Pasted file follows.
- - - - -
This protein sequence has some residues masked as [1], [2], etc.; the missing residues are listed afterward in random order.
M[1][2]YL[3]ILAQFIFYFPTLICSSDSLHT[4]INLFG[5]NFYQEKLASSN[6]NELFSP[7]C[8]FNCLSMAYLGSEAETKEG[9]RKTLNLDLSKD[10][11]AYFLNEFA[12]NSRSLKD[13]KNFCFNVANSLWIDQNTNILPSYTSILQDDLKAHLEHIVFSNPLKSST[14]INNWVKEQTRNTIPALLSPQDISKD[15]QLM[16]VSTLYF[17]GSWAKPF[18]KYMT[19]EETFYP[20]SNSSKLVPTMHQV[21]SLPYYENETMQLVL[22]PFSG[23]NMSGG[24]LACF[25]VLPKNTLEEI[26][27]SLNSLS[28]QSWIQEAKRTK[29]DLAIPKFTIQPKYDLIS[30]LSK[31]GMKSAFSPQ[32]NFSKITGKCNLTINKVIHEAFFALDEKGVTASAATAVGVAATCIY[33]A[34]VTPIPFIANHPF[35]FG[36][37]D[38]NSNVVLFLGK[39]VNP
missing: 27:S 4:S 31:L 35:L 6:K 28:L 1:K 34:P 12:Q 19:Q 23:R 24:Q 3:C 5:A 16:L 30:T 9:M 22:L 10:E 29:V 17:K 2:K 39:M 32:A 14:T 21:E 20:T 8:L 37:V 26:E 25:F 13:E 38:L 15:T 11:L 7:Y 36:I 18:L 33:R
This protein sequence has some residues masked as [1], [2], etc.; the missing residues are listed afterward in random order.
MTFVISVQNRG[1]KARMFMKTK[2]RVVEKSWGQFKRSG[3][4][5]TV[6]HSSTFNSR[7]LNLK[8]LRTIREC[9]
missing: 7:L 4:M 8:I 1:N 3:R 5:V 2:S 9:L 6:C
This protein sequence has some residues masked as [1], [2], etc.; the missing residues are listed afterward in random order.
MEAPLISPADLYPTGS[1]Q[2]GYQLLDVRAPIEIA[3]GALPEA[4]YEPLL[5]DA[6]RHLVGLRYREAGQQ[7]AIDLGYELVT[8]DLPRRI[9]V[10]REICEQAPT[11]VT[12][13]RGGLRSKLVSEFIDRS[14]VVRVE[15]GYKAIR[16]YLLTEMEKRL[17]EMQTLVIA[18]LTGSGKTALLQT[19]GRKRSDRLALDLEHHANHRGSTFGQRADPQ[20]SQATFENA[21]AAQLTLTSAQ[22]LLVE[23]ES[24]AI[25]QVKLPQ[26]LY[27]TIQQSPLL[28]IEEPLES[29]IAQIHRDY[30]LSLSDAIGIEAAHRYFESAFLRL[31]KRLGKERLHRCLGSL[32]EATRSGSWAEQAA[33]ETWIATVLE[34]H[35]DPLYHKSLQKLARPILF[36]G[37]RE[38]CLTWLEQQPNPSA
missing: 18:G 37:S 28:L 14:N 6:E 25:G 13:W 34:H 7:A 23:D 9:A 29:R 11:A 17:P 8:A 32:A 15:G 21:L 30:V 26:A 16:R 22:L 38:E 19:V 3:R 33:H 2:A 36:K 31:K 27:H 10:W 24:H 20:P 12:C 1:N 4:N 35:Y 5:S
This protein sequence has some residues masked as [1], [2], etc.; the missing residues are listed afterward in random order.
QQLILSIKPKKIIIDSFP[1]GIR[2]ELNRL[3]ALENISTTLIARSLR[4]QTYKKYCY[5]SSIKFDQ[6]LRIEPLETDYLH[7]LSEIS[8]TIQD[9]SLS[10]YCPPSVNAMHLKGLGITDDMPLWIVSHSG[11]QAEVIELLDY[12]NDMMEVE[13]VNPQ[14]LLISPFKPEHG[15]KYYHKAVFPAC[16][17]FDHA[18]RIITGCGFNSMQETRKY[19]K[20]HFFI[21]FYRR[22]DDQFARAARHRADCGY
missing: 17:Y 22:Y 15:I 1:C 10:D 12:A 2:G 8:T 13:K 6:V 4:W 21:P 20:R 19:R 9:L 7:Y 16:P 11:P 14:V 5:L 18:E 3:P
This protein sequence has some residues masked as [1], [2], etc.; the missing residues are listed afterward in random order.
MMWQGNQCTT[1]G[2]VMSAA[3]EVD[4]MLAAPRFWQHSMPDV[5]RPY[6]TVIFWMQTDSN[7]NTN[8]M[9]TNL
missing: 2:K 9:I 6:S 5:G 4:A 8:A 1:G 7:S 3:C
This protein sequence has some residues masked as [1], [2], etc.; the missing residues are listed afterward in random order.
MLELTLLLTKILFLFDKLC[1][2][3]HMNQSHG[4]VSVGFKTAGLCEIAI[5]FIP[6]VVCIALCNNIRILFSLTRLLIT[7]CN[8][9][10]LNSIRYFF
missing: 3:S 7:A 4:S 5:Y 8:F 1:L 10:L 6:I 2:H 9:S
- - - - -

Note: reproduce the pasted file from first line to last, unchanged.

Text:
This protein sequence has some residues masked as [1], [2], etc.; the missing residues are listed afterward in random order.
M[1][2]YL[3]ILAQFIFYFPTLICSSDSLHT[4]INLFG[5]NFYQEKLASSN[6]NELFSP[7]C[8]FNCLSMAYLGSEAETKEG[9]RKTLNLDLSKD[10][11]AYFLNEFA[12]NSRSLKD[13]KNFCFNVANSLWIDQNTNILPSYTSILQDDLKAHLEHIVFSNPLKSST[14]INNWVKEQTRNTIPALLSPQDISKD[15]QLM[16]VSTLYF[17]GSWAKPF[18]KYMT[19]EETFYP[20]SNSSKLVPTMHQV[21]SLPYYENETMQLVL[22]PFSG[23]NMSGG[24]LACF[25]VLPKNTLEEI[26][27]SLNSLS[28]QSWIQEAKRTK[29]DLAIPKFTIQPKYDLIS[30]LSK[31]GMKSAFSPQ[32]NFSKITGKCNLTINKVIHEAFFALDEKGVTASAATAVGVAATCIY[33]A[34]VTPIPFIANHPF[35]FG[36][37]D[38]NSNVVLFLGK[39]VNP
missing: 27:S 4:S 31:L 35:L 6:K 28:L 1:K 34:P 12:Q 19:Q 23:R 24:Q 3:C 5:A 16:L 30:T 9:M 22:L 10:E 29:V 17:K 2:K 39:M 32:A 14:T 21:E 20:T 8:L 37:V 26:E 25:F 13:E 38:L 15:T 11:L 7:Y 36:I 18:L 33:R
This protein sequence has some residues masked as [1], [2], etc.; the missing residues are listed afterward in random order.
MTFVISVQNRG[1]KARMFMKTK[2]RVVEKSWGQFKRSG[3][4][5]TV[6]HSSTFNSR[7]LNLK[8]LRTIREC[9]
missing: 7:L 4:M 8:I 1:N 3:R 5:V 2:S 9:L 6:C
This protein sequence has some residues masked as [1], [2], etc.; the missing residues are listed afterward in random order.
MEAPLISPADLYPTGS[1]Q[2]GYQLLDVRAPIEIA[3]GALPEA[4]YEPLL[5]DA[6]RHLVGLRYREAGQQ[7]AIDLGYELVT[8]DLPRRI[9]V[10]REICEQAPT[11]VT[12][13]RGGLRSKLVSEFIDRS[14]VVRVE[15]GYKAIR[16]YLLTEMEKRL[17]EMQTLVIA[18]LTGSGKTALLQT[19]GRKRSDRLALDLEHHANHRGSTFGQRADPQ[20]SQATFENA[21]AAQLTLTSAQ[22]LLVE[23]ES[24]AI[25]QVKLPQ[26]LY[27]TIQQSPLL[28]IEEPLES[29]IAQIHRDY[30]LSLSDAIGIEAAHRYFESAFLRL[31]KRLGKERLHRCLGSL[32]EATRSGSWAEQAA[33]ETWIATVLE[34]H[35]DPLYHKSLQKLARPILF[36]G[37]RE[38]CLTWLEQQPNPSA
missing: 18:G 37:S 28:L 14:N 6:E 25:G 13:W 34:H 7:A 23:D 9:A 29:R 11:A 17:P 8:A 32:A 15:G 21:L 30:V 26:A 16:R 22:L 38:E 19:V 3:R 33:H 2:A 36:K 31:K 27:H 10:W 24:H 20:P 12:C 1:N 4:N 35:Y 5:S
This protein sequence has some residues masked as [1], [2], etc.; the missing residues are listed afterward in random order.
QQLILSIKPKKIIIDSFP[1]GIR[2]ELNRL[3]ALENISTTLIARSLR[4]QTYKKYCY[5]SSIKFDQ[6]LRIEPLETDYLH[7]LSEIS[8]TIQD[9]SLS[10]YCPPSVNAMHLKGLGITDDMPLWIVSHSG[11]QAEVIELLDY[12]NDMMEVE[13]VNPQ[14]LLISPFKPEHG[15]KYYHKAVFPAC[16][17]FDHA[18]RIITGCGFNSMQETRKY[19]K[20]HFFI[21]FYRR[22]DDQFARAARHRADCGY
missing: 17:Y 22:Y 15:I 1:C 10:D 12:A 2:G 8:T 13:K 6:V 4:W 21:P 20:R 19:R 9:L 7:Y 16:P 11:P 14:V 5:L 18:E 3:P
This protein sequence has some residues masked as [1], [2], etc.; the missing residues are listed afterward in random order.
MMWQGNQCTT[1]G[2]VMSAA[3]EVD[4]MLAAPRFWQHSMPDV[5]RPY[6]TVIFWMQTDSN[7]NTN[8]M[9]TNL
missing: 2:K 9:I 6:S 5:G 4:A 8:A 1:G 7:S 3:C
This protein sequence has some residues masked as [1], [2], etc.; the missing residues are listed afterward in random order.
MLELTLLLTKILFLFDKLC[1][2][3]HMNQSHG[4]VSVGFKTAGLCEIAI[5]FIP[6]VVCIALCNNIRILFSLTRLLIT[7]CN[8][9][10]LNSIRYFF
missing: 3:S 7:A 4:S 5:Y 8:F 1:L 10:L 6:I 2:H 9:S